Mac



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Igor Zeler




Location: UK
Joined: 08 Dec 2006

Posts: 15

PostPosted: Tue 22 Apr, 2008 4:01 am    Post subject:         Reply with quote

This coat-of-plates was dated c. 1390-1400.
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Doug Strong




Location: Chicago, IL (Suburbs)
Joined: 16 Dec 2004
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PostPosted: Wed 23 Apr, 2008 7:00 pm    Post subject:         Reply with quote

Robert MacPherson wrote:

Doug, have you looked at this piece in person? Does the crest really go that way, or could this be a photographic artifact?


It is possible that is is a photographic artifact. I have not handled it myself. The photos in Boccia certainly look like a ridge.

Perhaps we should arrange a time when we can go see it together.

Now that I look at the layout more closely I agree, it is probably back opening.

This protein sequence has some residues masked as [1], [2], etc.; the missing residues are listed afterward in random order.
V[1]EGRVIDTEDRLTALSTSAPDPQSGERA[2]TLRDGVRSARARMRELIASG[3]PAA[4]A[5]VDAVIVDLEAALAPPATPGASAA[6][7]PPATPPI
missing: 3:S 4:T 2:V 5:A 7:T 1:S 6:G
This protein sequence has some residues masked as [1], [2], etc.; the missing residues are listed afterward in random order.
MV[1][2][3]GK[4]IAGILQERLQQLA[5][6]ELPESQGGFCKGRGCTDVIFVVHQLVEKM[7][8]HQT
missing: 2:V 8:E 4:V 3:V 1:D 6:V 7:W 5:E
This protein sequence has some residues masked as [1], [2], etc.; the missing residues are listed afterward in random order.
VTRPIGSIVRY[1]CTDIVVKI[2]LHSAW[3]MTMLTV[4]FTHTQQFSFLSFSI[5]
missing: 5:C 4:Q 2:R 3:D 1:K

Dr. Douglas W. Strong
http://talbotsfineaccessories.com/
http://armourresearchsociety.org
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Mackenzie Cosens




Location: Vancouver Canada
Joined: 08 Aug 2007

Posts: 238

PostPosted: Sat 20 Nov, 2010 12:28 pm    Post subject: RE: Coat-of-plates probably italian         Reply with quote

Is there any more information available about this brigandine/coat of plates? http://www.myArmoury.com/talk/viewtopic.php?t...w=previous

Did Doug Strong & Robert MacPherson make the pilgrimage to the the Met? If so what dark secrets did they learn?

I would love to know more about this piece.

Mackenzie
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P. Cha




PostPosted: Sat 20 Nov, 2010 11:14 pm    Post subject:         Reply with quote

Randall Moffett wrote:
Steven,

The point at the bottom there would indicate the front to me but I have never seen this in person. Having that at the back would seem.... uncomfortable.

Doug,

RPM


I started fighting in the SCA in a loaner armor with a similar design to this one...except with 4 buckles on the back instead of 3. Impossible to put on by yourself, but it is a pretty comfortable design.
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Jared Lambert




Location: Chandler, AZ
Joined: 27 Apr 2010
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Posts: 45

PostPosted: Sun 21 Nov, 2010 12:30 pm    Post subject:         Reply with quote